All travel insurance policies should include repatriation insurance as standard. So you shouldn’t need to search for specific travel insurance with repatriation.

Instead, your focus should be on what else you need when looking for the best policy. For example:

But you should also look at what medical cover you get with each policy, as that’s where repatriation insurance comes in.

Here’s everything travel insurance should cover.

What is travel insurance with repatriation?

Repatriation is when someone is returned to their own country.

Travel insurance repatriation is when the cost of being returned to the UK from wherever you are in the world is covered by your insurance policy. This could be extremely helpful if you fall ill or are badly injured while you’re abroad.

In most cases, if you are ill or injured while abroad, you’ll get treatment and carry on with your holiday. But, if it’s something more serious, you may have to stay in hospital and miss your flight home.

You can use repatriation cover if you miss your departure flight due to illness or injury and have to return on a different flight. You can also use it if you’re taken back to the UK by air ambulance or a private plane following a serious accident.

One member of your party will usually be able to stay with you and travel home with you. Your insurance will usually also cover boarding and expenses for this person.

Knowing you have repatriation travel insurance to rely on in a medical emergency can give you peace of mind and confidence to travel. It prevents you from receiving hefty medical bills.

Where can I see what level of repatriation insurance I’m getting?

Repatriation insurance is usually covered under medical expenses. Check the details on your policy to be sure of what you’re getting.

All too often, people don’t realise just how important repatriation insurance is. They usually come to realise when they find themselves in an unfortunate and worrying situation abroad.

How much travel insurance repatriation cover do I need?

Because repatriation can be expensive, you should look for a minimum of £1 million of repatriation insurance cover. To give you complete peace of mind, you might choose to go for a better policy which offers around £10 million of cover or more.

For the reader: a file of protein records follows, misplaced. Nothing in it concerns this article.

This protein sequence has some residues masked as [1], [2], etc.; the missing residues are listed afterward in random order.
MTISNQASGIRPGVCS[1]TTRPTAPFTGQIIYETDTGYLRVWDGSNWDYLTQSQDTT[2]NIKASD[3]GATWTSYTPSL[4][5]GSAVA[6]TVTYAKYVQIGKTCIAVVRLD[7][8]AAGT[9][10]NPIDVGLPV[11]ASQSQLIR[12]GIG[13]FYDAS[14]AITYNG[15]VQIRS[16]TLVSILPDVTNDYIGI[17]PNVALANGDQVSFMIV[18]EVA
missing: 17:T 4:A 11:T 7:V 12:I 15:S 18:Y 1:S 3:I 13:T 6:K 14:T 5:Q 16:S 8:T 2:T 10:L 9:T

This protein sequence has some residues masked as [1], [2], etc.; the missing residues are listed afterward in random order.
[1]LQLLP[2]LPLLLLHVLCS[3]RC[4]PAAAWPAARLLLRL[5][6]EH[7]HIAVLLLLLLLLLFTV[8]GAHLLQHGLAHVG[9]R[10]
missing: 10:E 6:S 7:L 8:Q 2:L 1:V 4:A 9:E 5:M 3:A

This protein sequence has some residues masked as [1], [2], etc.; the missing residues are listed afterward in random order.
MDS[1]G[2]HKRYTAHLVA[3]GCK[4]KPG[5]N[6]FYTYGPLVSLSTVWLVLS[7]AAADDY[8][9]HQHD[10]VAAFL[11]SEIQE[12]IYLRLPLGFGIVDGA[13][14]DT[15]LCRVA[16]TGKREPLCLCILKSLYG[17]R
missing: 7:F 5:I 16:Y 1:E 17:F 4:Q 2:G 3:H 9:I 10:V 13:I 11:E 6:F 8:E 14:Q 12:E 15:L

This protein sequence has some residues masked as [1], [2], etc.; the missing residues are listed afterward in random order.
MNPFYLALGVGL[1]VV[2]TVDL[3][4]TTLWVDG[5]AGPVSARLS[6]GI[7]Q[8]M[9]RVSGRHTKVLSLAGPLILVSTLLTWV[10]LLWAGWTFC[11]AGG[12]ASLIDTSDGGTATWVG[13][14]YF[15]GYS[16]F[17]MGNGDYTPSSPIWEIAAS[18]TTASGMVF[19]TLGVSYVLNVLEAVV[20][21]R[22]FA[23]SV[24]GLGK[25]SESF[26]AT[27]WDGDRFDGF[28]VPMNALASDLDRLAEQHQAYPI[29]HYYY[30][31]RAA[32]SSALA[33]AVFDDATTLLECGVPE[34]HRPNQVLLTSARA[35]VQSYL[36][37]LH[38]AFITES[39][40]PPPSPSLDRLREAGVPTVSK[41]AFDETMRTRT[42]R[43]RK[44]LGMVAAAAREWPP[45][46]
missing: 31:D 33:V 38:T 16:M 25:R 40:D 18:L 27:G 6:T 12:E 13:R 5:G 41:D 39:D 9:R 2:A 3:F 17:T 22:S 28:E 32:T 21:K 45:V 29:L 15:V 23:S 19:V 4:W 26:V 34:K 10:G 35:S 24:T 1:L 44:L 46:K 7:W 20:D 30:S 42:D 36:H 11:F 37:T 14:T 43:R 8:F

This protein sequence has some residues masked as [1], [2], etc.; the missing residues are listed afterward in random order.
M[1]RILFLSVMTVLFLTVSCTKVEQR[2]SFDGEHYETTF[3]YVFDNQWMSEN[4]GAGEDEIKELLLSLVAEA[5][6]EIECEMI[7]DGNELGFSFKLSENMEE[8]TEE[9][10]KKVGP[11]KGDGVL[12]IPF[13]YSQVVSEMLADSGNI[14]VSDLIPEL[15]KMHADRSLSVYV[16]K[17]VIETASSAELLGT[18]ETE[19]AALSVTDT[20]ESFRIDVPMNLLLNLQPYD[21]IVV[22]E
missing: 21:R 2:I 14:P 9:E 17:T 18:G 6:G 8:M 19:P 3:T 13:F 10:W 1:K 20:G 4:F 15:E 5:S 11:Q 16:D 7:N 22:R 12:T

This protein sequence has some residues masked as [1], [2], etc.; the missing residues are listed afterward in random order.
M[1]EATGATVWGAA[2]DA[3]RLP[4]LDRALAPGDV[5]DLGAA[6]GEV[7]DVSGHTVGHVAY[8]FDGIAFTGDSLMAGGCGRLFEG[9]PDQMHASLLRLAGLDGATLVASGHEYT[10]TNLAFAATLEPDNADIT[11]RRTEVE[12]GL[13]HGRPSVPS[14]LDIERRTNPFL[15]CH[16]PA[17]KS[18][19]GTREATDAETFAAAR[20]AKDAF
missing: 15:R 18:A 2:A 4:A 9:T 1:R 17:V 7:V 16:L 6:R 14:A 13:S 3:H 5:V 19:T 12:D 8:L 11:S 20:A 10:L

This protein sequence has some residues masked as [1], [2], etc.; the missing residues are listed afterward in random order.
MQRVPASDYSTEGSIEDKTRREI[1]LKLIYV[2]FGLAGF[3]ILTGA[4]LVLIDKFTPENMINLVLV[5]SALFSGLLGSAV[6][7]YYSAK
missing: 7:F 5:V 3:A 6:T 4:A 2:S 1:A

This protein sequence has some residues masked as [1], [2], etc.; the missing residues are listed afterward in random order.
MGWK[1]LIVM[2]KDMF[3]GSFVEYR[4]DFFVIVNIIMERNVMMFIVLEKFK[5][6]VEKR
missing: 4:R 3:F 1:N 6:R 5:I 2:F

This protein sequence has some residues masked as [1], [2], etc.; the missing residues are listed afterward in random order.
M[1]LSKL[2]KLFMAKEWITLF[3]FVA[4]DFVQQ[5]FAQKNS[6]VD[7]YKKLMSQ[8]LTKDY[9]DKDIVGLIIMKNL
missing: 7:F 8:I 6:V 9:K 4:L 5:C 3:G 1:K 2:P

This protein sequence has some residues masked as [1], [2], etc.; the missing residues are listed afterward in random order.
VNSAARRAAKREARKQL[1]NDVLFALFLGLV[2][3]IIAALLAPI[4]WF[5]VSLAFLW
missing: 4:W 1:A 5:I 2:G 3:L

Repatriation isn’t always as simple as hopping on a different flight. If you come home by air ambulance or a private plane, or have to be brought back from a remote destination, the costs can quickly mount. You’ll need a medical escort too, which adds to the cost.

The cost of specialist transport can be higher than you might think. A rescue helicopter, for example, can cost a small fortune. Plus, medical treatment and drugs abroad can be eye-wateringly expensive.

Because we are so protected buy the NHS system in the UK, we’re often unaware of just how much medical treatment costs.

The more cover you have, the less you’ll have to pay to foot the bill if you have a medical emergency while abroad.

How can I find the best repatriation travel insurance?

You don’t need to find special repatriation travel insurance because it’s included in all travel policies. But be aware that the level of cover varies a lot between policies.

The focus shouldn’t be on finding a cheap policy, but on finding the right policy at the best price. It’s usually worth spending a little extra to get the cover you’d need if the worst happened while you were away.

Compare travel insurance policies quickly and easily by sharing a few details about yourself and your plans. You’ll receive quotes which detail both the price and how much medical cover you’re getting. Then you can feel safe knowing you’d have enough insurance if the need for repatriation arose.

Who makes the decision to repatriate a patient?

If you fall ill or get badly injured while you’re away, you’ll have to get in touch with your insurer to discuss repatriation. Your insurer will offer a 24/7 emergency helpline and repatriation service, so you can get help whenever you need it, wherever you are.

They’ll also appoint an English-speaking medical assistance company to liaise with you and your doctors. This company will have a specialist team which decides whether it’s better to leave you where you are or repatriate you.

The medical assistance company will look at what kind of care is available to you where you are, and what the facilities are like. They’ll also talk to your doctors about how safe it is for you to travel while ill or injured. They’ll use all this information to decide on the best course of action and make a call as to whether to repatriate you and when.

In some cases, you’ll be repatriated immediately after you fall ill or become injured. It all depends on the circumstances and what level of repatriation insurance is included within your policy.

Don’t forget to take details of your travel insurance policy with you when you travel abroad.

Does my European Health Insurance Card (EHIC) cover repatriation?

No, it doesn’t. While your EHIC is still valid until 31 December 2020, it does not cover you for the cost of repatriation. It should not be seen as a replacement for travel insurance – you will definitely need both.

Will repatriation insurance stand if I catch Covid-19 while I’m abroad?

It depends where you’re travelling to. Check the current Foreign, Commonwealth and Development Office (FCDO) advice for your destination. If the FCDO is not recommending non-essential travel at the time of your departure, your in